to what people want to get from the website.
And an e-mailing
list should be compiled. The best way to do this (no one likes
spam ~ "junk email") is to give visitors a way to subscribe
to your mailing list. Use this list every time something is added
to the site; email these people about the exciting new reason
to return. Or tie specific pages on the site into the current
liturgical season and send a mass mailing that includes a link
to that part of the site.
"Should we put onto our Web
site interactive tools such as message boards, guest books, or
Chat rooms are never used without an appealing reason, or else
they are easily abused by the wrong type of visitor. Having one
requires that staff members be available to moderate the discussions.
The best way to use them is by scheduling an interesting topic
and announcing it to the email list.
guest books and chat rooms bring with them the opportunity for
anyone to say anything that anyone can read, and you might not
like what is said. You have to stay on top of these and delete
inappropriate messages as soon as they come in.
A better alternative
is to invite people to send in their comments ~ you can invite
comments on topics that are pertinent to various webpages ~ and
then select and edit their comments and post them on the site
as a kind of "Here's what folks are saying about this website
or about this topic!" This gives you total control over what
your visitors will see.
"Who will maintain the website
after the initial design is finished?"
Work out a monthly arrangement to update the site periodically,
or find out which in-house staff member needs to be trained to
keep it going using your templates (your basic pages).
about copyrights? Will our site be covered by copyright protection?
What materials can we copy without violating the law?
laws are often overlooked by newcomers to the arena of websites.
Even quoting scripture can be a violation! (The NAB is the most
restrictive, the NIV
is the most generous, and the Protestant KJV
is in the public domain as well as the Catholic Challoner Revision
of the Douay-Rheims
has been created ~ a photo, a graphic, a poem, a story, an article,
music, etc. ~ is automatically protected by copyright
law in the U.S. Registering the creation with the Copyright Office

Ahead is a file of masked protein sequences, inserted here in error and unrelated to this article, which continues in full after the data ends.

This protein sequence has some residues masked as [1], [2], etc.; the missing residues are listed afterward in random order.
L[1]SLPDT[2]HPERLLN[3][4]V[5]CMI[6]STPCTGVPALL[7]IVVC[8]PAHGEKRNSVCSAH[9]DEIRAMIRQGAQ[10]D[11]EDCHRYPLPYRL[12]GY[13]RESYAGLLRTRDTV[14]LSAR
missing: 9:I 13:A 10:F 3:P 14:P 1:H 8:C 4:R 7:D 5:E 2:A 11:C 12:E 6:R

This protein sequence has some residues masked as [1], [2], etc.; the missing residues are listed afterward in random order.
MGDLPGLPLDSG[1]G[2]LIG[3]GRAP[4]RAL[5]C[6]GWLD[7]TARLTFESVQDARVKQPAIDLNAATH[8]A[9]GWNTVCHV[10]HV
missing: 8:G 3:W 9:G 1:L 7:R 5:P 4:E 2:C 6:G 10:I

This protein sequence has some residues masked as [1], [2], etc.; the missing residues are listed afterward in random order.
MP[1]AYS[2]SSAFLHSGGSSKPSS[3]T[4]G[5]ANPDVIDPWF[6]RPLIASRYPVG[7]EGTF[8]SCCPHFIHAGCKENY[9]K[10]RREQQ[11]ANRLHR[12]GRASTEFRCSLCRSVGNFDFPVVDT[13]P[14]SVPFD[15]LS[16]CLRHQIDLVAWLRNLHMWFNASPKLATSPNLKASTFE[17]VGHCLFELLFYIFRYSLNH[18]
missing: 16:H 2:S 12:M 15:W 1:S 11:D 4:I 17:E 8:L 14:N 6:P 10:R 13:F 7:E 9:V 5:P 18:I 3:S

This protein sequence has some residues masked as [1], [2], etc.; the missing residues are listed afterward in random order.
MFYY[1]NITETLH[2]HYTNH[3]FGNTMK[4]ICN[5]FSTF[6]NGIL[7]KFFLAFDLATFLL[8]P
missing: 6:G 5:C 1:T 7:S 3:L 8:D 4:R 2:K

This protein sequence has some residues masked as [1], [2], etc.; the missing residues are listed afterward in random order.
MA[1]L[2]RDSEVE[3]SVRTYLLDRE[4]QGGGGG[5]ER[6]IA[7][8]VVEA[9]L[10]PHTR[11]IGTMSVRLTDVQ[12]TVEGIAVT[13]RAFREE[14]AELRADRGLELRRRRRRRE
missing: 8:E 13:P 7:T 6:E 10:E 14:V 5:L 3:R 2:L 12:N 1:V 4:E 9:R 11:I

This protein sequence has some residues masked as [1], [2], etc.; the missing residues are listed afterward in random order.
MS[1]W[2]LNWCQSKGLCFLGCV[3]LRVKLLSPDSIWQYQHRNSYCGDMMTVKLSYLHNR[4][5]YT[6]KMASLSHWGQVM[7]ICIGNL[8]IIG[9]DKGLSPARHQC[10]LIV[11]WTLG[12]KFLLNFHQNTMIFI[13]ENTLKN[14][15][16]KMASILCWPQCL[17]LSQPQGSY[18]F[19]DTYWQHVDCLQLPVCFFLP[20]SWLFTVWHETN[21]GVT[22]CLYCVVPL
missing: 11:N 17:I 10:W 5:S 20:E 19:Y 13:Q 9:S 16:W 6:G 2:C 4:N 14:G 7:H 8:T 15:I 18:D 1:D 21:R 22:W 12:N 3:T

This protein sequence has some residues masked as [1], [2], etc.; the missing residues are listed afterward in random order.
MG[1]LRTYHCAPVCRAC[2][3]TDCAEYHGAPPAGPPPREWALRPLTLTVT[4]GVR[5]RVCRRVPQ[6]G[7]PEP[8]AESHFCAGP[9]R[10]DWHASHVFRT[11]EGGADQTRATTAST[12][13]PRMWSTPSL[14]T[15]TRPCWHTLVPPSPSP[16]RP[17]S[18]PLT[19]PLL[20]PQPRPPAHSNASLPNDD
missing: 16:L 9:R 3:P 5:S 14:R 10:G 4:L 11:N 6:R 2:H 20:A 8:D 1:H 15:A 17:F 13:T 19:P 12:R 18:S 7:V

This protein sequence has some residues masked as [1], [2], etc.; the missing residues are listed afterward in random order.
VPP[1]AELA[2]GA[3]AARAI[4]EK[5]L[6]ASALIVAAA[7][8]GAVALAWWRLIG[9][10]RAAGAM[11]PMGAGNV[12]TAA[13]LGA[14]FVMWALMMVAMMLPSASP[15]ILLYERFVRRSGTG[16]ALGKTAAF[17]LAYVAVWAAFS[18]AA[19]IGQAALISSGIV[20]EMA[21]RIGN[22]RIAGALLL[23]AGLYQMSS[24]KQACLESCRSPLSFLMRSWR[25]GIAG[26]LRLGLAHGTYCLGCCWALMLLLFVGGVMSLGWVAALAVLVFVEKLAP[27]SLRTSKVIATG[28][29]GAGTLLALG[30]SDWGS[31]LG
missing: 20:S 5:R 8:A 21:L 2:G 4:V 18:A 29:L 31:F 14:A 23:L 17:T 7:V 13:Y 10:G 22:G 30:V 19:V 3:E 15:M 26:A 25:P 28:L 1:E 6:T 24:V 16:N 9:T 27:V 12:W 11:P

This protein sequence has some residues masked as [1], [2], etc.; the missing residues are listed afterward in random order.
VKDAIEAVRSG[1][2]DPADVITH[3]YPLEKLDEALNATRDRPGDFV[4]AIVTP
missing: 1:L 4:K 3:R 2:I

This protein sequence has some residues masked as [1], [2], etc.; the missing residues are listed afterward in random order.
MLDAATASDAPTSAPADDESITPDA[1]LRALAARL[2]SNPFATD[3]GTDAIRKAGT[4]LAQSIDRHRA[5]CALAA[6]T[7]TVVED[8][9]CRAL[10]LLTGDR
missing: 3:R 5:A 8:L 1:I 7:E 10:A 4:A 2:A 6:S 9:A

is not necessary! Posting a copyright notice with the
piece of work is not necessary either. The only thing free for
public use is an idea or a title, as long as
the title is not a trademark. To use pictures or materials that
are copied, write to the creator or publisher of the original
work and ask permission to use it.
this tutorial as a printable Word Document.
might be the only person working on this project that has any
real experience. You might end up training others on how to understand
the website as a communications tool. Point them to other websites
that illustrate what you want them to grasp.
you are offering your Web designing skills to a church or ministry
that can't afford to pay what you're worth. Sometimes It's better
to do the work for free, as a gift to the Lord, than to charge
a discounted price. The reason is not simply because it's Christ-like
to be generous, but also because of the way many people treat
volunteers. Since you are free to quit, the client won't want
to chase you off. If you charge professional prices, you will
be respected and trusted as a professional. But if you charge
a discounted price, the unconscious bias in the client's mind
is that you're not good enough to charge more, and the client
may try to take advantage of you. Slave wages = slave treatment.
Even so, if this happens, remember what Jesus said in the Sermon
on the Mount: "Turn the other cheek, go the extra mile."
protect your own work from being copied off the Internet and used
without permission, post a copyright notice and provide an email
address for asking permission. For an example, see what we use
on the Good News Ministries site. You can put the name of the
website or the artist on every picture, but that can look cluttered
or disrupt the effect of the image. Be willing for your work to
be stolen, and take the attitude of Christ, who said in the Sermon
on the Mount, "If someone steals from you, do not ask for
of people need to be handled with caution. If minors are identifiable
in the pictures, their parents or guardians should give written
permission for using them on the Internet.
the website into groupings of the different ministries that will
be displayed online. Also plan ahead and organize the site into
its various themes, purposes or topics, and create a new directory
for each one. For example, the URL for the youth ministry of John
the Baptist Church might be:
by the name of the home page for that particular ministry.
more information on copyright laws, see these sites:
Big Myths About Copyright Explained
& Electronic Rights Issues